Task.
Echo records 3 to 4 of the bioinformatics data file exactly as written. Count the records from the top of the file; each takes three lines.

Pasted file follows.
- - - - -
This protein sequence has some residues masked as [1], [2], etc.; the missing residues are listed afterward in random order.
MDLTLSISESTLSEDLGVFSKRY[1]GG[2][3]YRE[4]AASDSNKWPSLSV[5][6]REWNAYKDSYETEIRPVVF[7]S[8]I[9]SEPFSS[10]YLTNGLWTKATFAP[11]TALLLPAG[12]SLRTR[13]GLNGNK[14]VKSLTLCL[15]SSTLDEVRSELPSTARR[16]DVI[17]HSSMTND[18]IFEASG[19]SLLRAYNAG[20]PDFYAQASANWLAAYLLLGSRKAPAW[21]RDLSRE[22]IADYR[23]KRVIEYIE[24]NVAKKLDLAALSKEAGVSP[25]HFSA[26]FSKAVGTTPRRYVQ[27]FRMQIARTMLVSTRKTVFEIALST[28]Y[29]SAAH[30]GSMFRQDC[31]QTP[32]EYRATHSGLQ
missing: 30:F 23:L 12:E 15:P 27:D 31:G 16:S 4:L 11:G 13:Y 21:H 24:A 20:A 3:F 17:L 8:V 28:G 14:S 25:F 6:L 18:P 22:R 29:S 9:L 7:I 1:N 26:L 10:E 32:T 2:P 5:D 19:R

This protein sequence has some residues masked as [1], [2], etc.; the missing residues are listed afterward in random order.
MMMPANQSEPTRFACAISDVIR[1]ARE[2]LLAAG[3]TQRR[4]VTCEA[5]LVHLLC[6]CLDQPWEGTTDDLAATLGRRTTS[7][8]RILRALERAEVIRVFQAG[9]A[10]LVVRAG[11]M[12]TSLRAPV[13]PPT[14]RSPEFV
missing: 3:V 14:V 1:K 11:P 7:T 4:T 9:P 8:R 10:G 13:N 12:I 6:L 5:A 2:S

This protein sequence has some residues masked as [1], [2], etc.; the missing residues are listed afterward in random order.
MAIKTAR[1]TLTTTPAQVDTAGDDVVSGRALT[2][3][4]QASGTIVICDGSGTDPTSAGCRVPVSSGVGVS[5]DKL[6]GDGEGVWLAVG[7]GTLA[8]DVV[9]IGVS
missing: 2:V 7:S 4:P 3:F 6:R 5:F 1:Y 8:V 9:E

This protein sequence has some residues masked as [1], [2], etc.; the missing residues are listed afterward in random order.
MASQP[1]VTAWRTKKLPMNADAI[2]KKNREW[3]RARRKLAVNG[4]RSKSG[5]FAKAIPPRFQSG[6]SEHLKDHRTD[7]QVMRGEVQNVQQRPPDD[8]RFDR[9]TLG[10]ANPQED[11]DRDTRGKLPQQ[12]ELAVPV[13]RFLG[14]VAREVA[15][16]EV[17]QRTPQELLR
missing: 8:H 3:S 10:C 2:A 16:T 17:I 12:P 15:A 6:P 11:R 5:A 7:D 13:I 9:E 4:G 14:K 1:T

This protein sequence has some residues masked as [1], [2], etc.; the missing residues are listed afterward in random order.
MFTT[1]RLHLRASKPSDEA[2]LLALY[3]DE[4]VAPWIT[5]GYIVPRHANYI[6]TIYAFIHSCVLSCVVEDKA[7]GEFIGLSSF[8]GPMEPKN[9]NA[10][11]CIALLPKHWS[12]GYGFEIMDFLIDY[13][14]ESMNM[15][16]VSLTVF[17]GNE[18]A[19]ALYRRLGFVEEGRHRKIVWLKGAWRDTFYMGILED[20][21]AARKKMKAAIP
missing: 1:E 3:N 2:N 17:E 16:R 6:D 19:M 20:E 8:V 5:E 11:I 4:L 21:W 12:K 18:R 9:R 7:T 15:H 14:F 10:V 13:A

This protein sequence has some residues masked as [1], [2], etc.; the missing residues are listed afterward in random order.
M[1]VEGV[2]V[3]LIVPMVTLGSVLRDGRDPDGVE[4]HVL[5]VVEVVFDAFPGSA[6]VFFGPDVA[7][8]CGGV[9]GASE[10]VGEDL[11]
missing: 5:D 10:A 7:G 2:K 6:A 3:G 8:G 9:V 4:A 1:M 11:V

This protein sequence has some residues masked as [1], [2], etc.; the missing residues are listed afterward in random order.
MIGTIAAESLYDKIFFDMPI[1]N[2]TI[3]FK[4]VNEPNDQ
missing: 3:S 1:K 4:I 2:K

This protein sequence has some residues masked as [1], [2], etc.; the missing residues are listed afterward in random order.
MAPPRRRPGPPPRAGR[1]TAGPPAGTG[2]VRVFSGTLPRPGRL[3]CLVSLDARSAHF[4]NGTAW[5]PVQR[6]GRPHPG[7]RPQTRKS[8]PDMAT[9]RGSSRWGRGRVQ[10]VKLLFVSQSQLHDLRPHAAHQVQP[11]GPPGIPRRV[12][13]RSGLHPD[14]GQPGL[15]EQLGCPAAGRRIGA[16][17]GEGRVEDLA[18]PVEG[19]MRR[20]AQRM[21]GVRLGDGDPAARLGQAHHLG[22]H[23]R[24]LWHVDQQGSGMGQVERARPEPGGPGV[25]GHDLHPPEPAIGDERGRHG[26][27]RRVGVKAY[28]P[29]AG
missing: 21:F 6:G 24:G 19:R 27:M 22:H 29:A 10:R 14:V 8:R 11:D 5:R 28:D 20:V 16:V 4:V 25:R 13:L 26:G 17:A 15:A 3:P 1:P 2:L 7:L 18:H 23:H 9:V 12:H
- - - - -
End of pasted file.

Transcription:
This protein sequence has some residues masked as [1], [2], etc.; the missing residues are listed afterward in random order.
MAIKTAR[1]TLTTTPAQVDTAGDDVVSGRALT[2][3][4]QASGTIVICDGSGTDPTSAGCRVPVSSGVGVS[5]DKL[6]GDGEGVWLAVG[7]GTLA[8]DVV[9]IGVS
missing: 2:V 7:S 4:P 3:F 6:R 5:F 1:Y 8:V 9:E

This protein sequence has some residues masked as [1], [2], etc.; the missing residues are listed afterward in random order.
MASQP[1]VTAWRTKKLPMNADAI[2]KKNREW[3]RARRKLAVNG[4]RSKSG[5]FAKAIPPRFQSG[6]SEHLKDHRTD[7]QVMRGEVQNVQQRPPDD[8]RFDR[9]TLG[10]ANPQED[11]DRDTRGKLPQQ[12]ELAVPV[13]RFLG[14]VAREVA[15][16]EV[17]QRTPQELLR
missing: 8:H 3:S 10:C 2:A 16:T 17:I 12:P 15:A 6:P 11:R 5:A 7:D 13:I 9:E 4:G 14:K 1:T